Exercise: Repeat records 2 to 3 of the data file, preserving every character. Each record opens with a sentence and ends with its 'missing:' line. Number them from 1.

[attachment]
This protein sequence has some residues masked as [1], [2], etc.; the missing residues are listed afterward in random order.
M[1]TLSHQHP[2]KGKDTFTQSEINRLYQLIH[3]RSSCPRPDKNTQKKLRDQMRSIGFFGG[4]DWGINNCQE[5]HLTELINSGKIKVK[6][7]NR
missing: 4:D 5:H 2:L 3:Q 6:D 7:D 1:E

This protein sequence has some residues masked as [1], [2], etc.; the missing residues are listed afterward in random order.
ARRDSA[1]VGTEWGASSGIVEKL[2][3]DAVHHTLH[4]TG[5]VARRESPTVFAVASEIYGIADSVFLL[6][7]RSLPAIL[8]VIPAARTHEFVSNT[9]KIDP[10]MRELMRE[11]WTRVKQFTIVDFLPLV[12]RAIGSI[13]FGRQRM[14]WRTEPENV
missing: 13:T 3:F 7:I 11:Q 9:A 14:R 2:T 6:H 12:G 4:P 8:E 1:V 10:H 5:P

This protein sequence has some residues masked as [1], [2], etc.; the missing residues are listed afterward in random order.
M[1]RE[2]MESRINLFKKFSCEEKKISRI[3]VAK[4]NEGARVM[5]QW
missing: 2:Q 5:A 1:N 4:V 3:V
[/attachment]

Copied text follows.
This protein sequence has some residues masked as [1], [2], etc.; the missing residues are listed afterward in random order.
ARRDSA[1]VGTEWGASSGIVEKL[2][3]DAVHHTLH[4]TG[5]VARRESPTVFAVASEIYGIADSVFLL[6][7]RSLPAIL[8]VIPAARTHEFVSNT[9]KIDP[10]MRELMRE[11]WTRVKQFTIVDFLPLV[12]RAIGSI[13]FGRQRM[14]WRTEPENV
missing: 13:T 3:F 7:I 11:Q 9:A 14:R 2:T 6:H 12:G 4:P 8:E 1:V 10:H 5:P

This protein sequence has some residues masked as [1], [2], etc.; the missing residues are listed afterward in random order.
M[1]RE[2]MESRINLFKKFSCEEKKISRI[3]VAK[4]NEGARVM[5]QW
missing: 2:Q 5:A 1:N 4:V 3:V